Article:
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ICAS Special Program

Dialogue with Former US Prisoners of War in Japan 2014

Wednesday, October 15, 2014   18:30 - 20:00

Speakers:
  • Jack SCHWARTZ (Former US prisoners of war in Japan)
  • Bill SANCHEZ (Former US prisoners of war in Japan)
  • Oral C. NICHOLS (Former US prisoners of war in Japan)
  • Warren JORGENSON (Former US prisoners of war in Japan)
  • Daniel CROWLEY (Former US prisoners of war in Japan)
  • Anthony (Tony) COSTA (Former US prisoners of war in Japan)
  • Darrell D. STARK (Former US prisoners of war in Japan)

This program by the Japanese Ministry of Foreign Affairs, entitled “2014 The Japanese/POW Friendship Program”, seeks to promote of mutual understanding between the Japanese and American people by inviting former American POWs and their caregivers to Japan as a gesture of reconciliation. The program started in 2010. ICAS is honored to be able to host them again for four consecutive years.

Date & Time:
Wednesday, October 15, 2014   18:30 - 20:00 (Doors open at 18:00)
Venue:
5F, Mita Hall
Temple University, Japan Campus
4-1-27 Mita, Minato-ku, Tokyo
Moderator:
Robert Dujarric (ICAS Director)
Registration:
If possible, we ask you to register by E-mail (icas@tuj.temple.edu) , but we always welcome participants even you do not register. / 参加登録はなしでも参加できますので、直接会場へお越しください。

Speakers:

Jack SCHWARTZ

Former US prisoners of war in Japan

Jack SCHWARTZ, 98, was born in San Francisco in 1915. When he was young, Mr. Schwartz’s family moved to Los Angeles.  There he attended Hollywood High School and graduated when he was 15 years old.  Mr. Schwartz’s education continued at the California Institute of Technology where he earned Bachelor and Master Degrees in civil engineering.  He worked at various engineering jobs until joining the Navy as a lieutenant junior grade in the Civil Engineering Corp in 1940.  After Mr. Schwartz’s first Navy assignment at Pearl Harbor, he was transferred to Guam in 1941.  When the Japanese invaded Guam in December, 1941, Mr. Schwartz was taken prisoner. He spent the rest of the war in Japan as a POW, being placed at Zentsuji, Kawasaki #2B, and Rokuroshi.  After the end of the war, Mr. Schwartz returned to the United States and decided to remain in the Navy.  While on duty in Key West Florida, he married and had a son, Ja ck Junior. Mr. Schwartz retired from the Navy in 1962 and moved to Hanford, California, where he was Public Works Director and City Engineer for 18 years.  Since retiring in 1980, Mr. Schwartz has been on many city and county work groups, including eight years as a Planning commissioner and five years on the Kings County Grand Jury.

Bill SANCHEZ

Former US prisoners of war in Japan

Bill SANCHEZ, 96, was born on July 18, 1918, in Los Angeles and grew up in the city.  He went on to study international trade and finance at Woodbury College (now Woodbury University) and enrolled in graduate classes at the University of Southern California.  Seeing that war was on the horizon, Mr. Sanchez enrolled in the army and decided to go to the Philippines.  There he worked on General MacArthur’s staff in the intelligence unit during the Japanese invasion.  He eventually fought as part of the defense of Corregidor until the fortress surrendered on May 6, 1942.  From there he was taken to the camp at Cabanatuan.  Mr. Sanchez was part of the first group of POWs who were moved from Cabanatuan to Japan aboard the Tottori Maru in October and November 1942.  On the main islands, where he spent three years, he was sent to work on reclaiming land at Camp Omori.  Eventually Mr. Sanch ez was moved to work at the railway yards in Tokyo, where he worked until he was repatriated at the end of the war.  Following his experience as a POW, Mr. Sanchez has returned to Japan several times through his work in international trade, which took him all over the world.  He now lives in Monterey Park, California, and continues to root for the Los Angeles Angels and is a big baseball fan.  He has three sons: Danny, who is joining him on the trip, David, and Adam.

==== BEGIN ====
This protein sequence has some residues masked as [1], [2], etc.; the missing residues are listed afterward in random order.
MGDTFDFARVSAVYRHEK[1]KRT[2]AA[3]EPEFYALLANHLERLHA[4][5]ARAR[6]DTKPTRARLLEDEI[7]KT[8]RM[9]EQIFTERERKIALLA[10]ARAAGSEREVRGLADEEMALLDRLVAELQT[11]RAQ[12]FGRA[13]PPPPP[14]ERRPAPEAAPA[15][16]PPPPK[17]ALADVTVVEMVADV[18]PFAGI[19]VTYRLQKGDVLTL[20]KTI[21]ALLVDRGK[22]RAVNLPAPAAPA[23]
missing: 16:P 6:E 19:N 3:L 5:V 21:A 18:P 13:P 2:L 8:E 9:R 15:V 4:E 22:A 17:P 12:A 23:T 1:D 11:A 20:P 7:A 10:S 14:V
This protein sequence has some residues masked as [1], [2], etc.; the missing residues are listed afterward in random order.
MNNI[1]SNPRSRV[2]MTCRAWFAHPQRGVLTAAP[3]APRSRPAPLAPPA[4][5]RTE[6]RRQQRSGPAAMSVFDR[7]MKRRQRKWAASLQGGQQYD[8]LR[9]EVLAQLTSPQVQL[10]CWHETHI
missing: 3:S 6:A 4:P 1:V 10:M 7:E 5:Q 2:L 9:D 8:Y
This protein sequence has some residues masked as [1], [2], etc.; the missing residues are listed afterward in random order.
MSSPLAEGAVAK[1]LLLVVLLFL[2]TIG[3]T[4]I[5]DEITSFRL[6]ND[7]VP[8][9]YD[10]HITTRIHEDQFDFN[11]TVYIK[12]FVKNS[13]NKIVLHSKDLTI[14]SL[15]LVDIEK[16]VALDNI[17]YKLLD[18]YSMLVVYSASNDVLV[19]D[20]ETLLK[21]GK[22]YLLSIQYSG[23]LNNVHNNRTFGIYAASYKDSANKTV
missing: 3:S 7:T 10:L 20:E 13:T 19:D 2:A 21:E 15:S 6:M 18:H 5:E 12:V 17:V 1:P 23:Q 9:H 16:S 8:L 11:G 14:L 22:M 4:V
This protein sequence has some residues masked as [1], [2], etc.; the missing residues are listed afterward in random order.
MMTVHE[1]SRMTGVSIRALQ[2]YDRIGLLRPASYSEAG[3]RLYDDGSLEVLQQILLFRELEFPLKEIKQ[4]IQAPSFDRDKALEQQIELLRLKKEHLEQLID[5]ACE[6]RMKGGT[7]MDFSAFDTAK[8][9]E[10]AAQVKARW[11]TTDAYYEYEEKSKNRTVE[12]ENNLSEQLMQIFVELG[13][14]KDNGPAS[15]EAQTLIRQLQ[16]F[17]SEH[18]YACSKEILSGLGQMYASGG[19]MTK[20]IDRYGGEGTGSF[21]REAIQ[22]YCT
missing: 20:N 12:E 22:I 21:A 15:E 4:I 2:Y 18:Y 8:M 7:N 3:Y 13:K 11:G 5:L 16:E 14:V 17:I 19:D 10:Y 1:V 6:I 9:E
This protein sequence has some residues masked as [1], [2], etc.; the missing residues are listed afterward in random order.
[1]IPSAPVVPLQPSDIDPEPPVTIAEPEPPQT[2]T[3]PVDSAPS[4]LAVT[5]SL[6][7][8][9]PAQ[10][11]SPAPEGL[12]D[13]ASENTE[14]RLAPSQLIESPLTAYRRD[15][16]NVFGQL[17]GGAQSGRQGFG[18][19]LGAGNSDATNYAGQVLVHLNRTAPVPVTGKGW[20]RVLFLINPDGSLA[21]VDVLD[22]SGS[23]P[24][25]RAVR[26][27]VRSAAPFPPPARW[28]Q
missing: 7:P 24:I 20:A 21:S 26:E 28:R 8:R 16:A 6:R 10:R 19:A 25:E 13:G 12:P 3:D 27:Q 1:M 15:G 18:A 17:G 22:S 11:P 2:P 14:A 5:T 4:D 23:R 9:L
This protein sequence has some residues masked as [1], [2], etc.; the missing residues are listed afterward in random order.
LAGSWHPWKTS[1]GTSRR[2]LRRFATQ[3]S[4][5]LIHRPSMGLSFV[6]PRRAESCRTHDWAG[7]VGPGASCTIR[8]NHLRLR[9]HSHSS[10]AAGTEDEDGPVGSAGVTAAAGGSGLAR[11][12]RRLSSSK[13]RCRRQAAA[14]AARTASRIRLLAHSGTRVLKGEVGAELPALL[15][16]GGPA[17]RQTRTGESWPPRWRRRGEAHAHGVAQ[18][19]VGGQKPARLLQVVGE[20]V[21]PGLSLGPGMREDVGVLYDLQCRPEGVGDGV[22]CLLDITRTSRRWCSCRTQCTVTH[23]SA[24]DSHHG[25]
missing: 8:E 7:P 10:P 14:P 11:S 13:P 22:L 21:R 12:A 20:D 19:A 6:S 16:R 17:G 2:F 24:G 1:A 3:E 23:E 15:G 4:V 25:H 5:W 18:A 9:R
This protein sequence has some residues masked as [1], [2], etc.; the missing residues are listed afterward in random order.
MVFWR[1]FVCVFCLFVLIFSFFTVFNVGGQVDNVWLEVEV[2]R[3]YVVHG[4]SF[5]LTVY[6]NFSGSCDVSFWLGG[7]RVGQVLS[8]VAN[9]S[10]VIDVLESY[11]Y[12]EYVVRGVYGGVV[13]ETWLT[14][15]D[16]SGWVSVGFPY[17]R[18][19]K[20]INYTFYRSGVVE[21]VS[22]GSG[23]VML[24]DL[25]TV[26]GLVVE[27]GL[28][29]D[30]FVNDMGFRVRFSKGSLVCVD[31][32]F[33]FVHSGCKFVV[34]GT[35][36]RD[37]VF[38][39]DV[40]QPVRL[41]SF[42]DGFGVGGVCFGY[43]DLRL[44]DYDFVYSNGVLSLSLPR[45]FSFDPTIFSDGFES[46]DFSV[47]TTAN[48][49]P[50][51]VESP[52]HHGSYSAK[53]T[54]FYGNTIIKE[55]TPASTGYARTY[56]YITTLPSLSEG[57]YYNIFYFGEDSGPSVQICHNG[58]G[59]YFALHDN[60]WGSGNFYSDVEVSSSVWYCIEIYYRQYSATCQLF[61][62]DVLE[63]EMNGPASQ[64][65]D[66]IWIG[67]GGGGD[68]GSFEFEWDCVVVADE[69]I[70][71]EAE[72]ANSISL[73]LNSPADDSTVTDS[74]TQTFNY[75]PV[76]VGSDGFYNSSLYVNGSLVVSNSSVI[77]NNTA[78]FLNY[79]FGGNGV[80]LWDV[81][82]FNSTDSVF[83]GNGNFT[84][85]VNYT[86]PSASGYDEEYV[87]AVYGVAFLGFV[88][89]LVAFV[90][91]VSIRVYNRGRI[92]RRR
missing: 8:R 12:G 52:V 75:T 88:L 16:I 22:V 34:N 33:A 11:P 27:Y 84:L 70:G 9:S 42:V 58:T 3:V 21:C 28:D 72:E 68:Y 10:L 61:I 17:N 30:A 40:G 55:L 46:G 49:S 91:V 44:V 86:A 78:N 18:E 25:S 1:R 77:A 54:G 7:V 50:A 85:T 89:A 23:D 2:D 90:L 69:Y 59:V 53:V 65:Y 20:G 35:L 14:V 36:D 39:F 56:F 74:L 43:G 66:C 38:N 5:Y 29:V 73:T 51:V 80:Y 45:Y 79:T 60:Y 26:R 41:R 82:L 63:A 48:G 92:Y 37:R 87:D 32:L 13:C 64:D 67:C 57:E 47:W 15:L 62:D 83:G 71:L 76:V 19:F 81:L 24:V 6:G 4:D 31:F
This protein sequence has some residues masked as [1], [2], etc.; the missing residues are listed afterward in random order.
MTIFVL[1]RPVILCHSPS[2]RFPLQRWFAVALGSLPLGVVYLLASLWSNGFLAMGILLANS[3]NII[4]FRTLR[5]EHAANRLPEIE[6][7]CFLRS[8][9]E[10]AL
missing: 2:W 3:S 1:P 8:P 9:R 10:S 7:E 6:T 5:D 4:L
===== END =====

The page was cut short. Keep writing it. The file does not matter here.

Oral C. NICHOLS

Former US prisoners of war in Japan

Oral C. NICHOLS, 93, lives in Carlsbad, New Mexico and is being accompanied by his son, Jeffrey Nichols.  Mr. Nichols was born on March 29, 1921 and graduated from Woodbury College (now Woodbury University) in Burbank, CA on August 20, 1939.  Following graduation, he worked as a bookkeeper and then for a mining company one hundred miles outside of Los Angeles.  He then joined a construction company that was working on Wake Island.  There he was taken as a prisoner and placed initially in Woosung Camp outside of Shanghai. He was then moved to another camp in the area, Kiangwan.  At Kiangwan he worked in the interpreter’s office for over three years.  He was eventually moved to Sendai Camp #11 where he was put to work in an open pit iron mine.  After repatriation, Mr. Nichols worked a variety of jobs in California and Arizona before moving back home to New Mexico where he worked on his family’s ranch.  He has l ived in New Mexico ever since.  Beyond Jeffrey, Mr. Nichols has two daughters: Susan Long, a retired CPA who lives Texas, and Lynne Soltzman who lives in Virginia.  He also has one more son, Scott, who passed away last year.  Mr. Nichols has not been to Japan since the end of the war and is looking forward to traveling the country.

Warren JORGENSON

Former US prisoners of war in Japan